Some people are always clamoring for more and stricter laws. For example, here in Texas it used to be legal for 14 year olds to get married. I even went to school with a guy who married a 14 yo girl when he was 15. But due to popular sentiment they changed the law a few years ago and that would now be illegal. I think the minimum age is now 16 and some want to raise it to 18 or 21. The argument is that getting married and raising kids entails at least as much responsibility as drinking a beer. So if you're too young to have a beer then you're certainly too young to have kids.

     

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  104.  
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    Anonymous Coward, Mar 27th, 2009 @ 1:21pm

    Re:

    I'm sorry, while i don't support CP, I think a 13/14 year old knows what sexual desire is, and wants to explore it.

    So, are you saying that people should be allowed to do whatever they "want"? I thought that was precisely what laws were intended to prevent.

    you can't stop them from doing what they biologically want to do.

    Maybe not, but you can try.

    Now if this girl was taking pics of herself with the intent of trying to lure older men into doing something they shouldn't, then there is a problem.

    What about younger boys?

    Teens have been doing this sort of thing in one form or another for a very long time.

    People have been doing all sorts of things for a very long time (murder, etc.), but that generally isn't an excuse.

     

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  105.  
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    BTR1701, Mar 27th, 2009 @ 1:25pm

    Re: Re: Re: Precedent

    > The courts have already held, all the way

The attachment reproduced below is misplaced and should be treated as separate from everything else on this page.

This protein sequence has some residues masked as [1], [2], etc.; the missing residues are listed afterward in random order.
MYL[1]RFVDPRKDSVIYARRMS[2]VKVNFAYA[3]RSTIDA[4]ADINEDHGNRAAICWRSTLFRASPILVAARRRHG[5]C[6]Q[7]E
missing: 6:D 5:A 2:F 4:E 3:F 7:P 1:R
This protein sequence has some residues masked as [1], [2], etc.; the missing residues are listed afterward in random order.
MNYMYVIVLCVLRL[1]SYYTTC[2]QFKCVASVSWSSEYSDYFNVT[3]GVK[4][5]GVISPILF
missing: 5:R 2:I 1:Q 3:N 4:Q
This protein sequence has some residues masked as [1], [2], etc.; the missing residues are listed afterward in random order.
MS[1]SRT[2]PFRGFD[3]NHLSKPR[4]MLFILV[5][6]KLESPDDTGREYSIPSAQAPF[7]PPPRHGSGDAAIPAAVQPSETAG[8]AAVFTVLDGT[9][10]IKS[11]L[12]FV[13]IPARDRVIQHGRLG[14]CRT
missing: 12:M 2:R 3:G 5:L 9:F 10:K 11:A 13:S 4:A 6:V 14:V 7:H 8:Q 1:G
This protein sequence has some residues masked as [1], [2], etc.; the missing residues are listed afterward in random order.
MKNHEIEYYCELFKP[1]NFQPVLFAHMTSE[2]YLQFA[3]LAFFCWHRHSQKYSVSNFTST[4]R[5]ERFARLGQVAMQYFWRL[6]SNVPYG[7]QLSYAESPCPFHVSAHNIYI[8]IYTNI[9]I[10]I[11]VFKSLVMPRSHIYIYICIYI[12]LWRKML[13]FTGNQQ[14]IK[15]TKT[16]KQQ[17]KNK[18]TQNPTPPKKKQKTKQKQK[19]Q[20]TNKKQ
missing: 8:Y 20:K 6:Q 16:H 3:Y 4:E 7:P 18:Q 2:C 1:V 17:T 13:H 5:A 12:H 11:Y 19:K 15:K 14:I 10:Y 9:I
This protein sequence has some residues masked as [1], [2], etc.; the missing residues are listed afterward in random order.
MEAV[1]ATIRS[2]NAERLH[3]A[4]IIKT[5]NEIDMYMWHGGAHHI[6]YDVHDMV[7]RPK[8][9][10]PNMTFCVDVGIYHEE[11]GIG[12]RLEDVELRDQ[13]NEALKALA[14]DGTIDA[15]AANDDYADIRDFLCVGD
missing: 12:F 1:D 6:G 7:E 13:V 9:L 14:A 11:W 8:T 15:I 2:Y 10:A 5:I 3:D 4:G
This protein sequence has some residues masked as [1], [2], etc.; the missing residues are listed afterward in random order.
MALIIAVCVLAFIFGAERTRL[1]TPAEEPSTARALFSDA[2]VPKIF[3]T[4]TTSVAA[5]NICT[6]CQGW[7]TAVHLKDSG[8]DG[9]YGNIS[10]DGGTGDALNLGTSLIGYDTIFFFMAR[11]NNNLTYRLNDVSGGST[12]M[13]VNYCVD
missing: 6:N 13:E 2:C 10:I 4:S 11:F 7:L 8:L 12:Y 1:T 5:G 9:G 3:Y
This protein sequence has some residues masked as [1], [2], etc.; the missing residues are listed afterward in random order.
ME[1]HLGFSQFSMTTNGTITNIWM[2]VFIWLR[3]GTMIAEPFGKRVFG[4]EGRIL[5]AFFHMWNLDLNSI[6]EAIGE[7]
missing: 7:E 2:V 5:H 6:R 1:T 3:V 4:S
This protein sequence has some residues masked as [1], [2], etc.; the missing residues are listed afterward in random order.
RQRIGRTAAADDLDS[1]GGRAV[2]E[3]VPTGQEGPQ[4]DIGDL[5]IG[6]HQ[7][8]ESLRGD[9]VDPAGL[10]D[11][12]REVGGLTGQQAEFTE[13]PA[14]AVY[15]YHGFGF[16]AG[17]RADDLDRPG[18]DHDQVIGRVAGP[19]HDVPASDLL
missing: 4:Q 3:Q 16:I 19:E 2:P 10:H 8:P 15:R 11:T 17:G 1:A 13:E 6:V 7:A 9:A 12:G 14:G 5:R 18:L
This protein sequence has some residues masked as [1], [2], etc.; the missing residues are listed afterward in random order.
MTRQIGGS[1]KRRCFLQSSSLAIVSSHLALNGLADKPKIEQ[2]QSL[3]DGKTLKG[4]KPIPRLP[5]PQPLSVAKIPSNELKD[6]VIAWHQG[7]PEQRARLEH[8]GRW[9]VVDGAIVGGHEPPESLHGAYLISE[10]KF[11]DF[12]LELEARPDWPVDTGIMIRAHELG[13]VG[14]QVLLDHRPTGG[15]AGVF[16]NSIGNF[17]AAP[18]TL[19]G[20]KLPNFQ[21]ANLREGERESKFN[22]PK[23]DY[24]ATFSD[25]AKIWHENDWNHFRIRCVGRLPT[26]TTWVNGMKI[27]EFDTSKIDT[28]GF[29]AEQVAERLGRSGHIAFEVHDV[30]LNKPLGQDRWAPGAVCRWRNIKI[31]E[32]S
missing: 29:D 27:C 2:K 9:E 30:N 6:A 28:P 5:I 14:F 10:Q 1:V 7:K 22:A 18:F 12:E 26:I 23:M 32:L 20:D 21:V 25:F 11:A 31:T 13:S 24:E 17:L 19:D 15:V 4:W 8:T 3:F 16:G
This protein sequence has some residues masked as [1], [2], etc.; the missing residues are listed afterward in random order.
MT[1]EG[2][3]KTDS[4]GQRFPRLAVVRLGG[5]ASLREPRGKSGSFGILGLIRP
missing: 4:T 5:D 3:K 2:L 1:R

> up to the Supreme Court, that child pornography
    > is not protected by any constitutional rights.
    > You lose.

    The Supreme Court has also held that mere nudity does not qualify as pornography. Weird Harold's cited statutes to the contrary. If those statutes are ever challenged, it's unlikely they'd survive constitutional muster, given the precedent that's already on the books.

     

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  106.  
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    Anonymous Coward, Mar 27th, 2009 @ 1:25pm

    Re: What is it?

    "Somehow these feminists "forget" that rape is a crime of violence and they ignore that many rapes don't involve penises or even men."

    Ever notice how you never hear these feminists complaining about all the men getting raped in prison? All they ever seem to want to do is put more men there.

     

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  107.  
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    Anonymous Coward, Mar 27th, 2009 @ 1:26pm

    Re: Re:

    This is where you explain why not.

     

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  108.  
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    BTR1701, Mar 27th, 2009 @ 1:28pm

    Re: The problem is not the prosecutors

    > The problem is not the prosecutors, the
    > problem is the law, The law says these
    > kids are child pornographers.

    Actually, the law at issue here (the Pennnsylvania Penal Code) says no such thing.

    It requires that the picture be of a minor with genitals exposed (which is in none of the pictures in question) or feature nudity combined with a sexual setting or pose. (One picture has no nudity at all. The other has bare breasts but the setting is distinctly non-sexual, so it doesn't qualify either.)

     

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  109.